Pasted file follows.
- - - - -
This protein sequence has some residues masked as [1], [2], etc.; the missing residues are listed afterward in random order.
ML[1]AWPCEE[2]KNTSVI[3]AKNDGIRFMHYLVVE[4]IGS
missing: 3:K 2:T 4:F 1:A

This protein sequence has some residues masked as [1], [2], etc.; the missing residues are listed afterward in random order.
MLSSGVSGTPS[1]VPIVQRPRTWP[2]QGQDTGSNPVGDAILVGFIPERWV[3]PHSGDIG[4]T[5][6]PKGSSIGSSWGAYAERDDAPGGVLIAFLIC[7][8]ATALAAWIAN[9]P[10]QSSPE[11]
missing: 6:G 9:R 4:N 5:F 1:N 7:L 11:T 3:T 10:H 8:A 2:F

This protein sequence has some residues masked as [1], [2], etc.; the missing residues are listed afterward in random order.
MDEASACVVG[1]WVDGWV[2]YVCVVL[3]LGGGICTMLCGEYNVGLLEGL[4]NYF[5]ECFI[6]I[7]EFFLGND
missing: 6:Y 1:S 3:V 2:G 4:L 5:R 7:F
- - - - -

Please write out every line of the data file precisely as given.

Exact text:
This protein sequence has some residues masked as [1], [2], etc.; the missing residues are listed afterward in random order.
ML[1]AWPCEE[2]KNTSVI[3]AKNDGIRFMHYLVVE[4]IGS
missing: 3:K 2:T 4:F 1:A

This protein sequence has some residues masked as [1], [2], etc.; the missing residues are listed afterward in random order.
MLSSGVSGTPS[1]VPIVQRPRTWP[2]QGQDTGSNPVGDAILVGFIPERWV[3]PHSGDIG[4]T[5][6]PKGSSIGSSWGAYAERDDAPGGVLIAFLIC[7][8]ATALAAWIAN[9]P[10]QSSPE[11]
missing: 6:G 9:R 4:N 5:F 1:N 7:L 11:T 3:T 10:H 8:A 2:F

This protein sequence has some residues masked as [1], [2], etc.; the missing residues are listed afterward in random order.
MDEASACVVG[1]WVDGWV[2]YVCVVL[3]LGGGICTMLCGEYNVGLLEGL[4]NYF[5]ECFI[6]I[7]EFFLGND
missing: 6:Y 1:S 3:V 2:G 4:L 5:R 7:F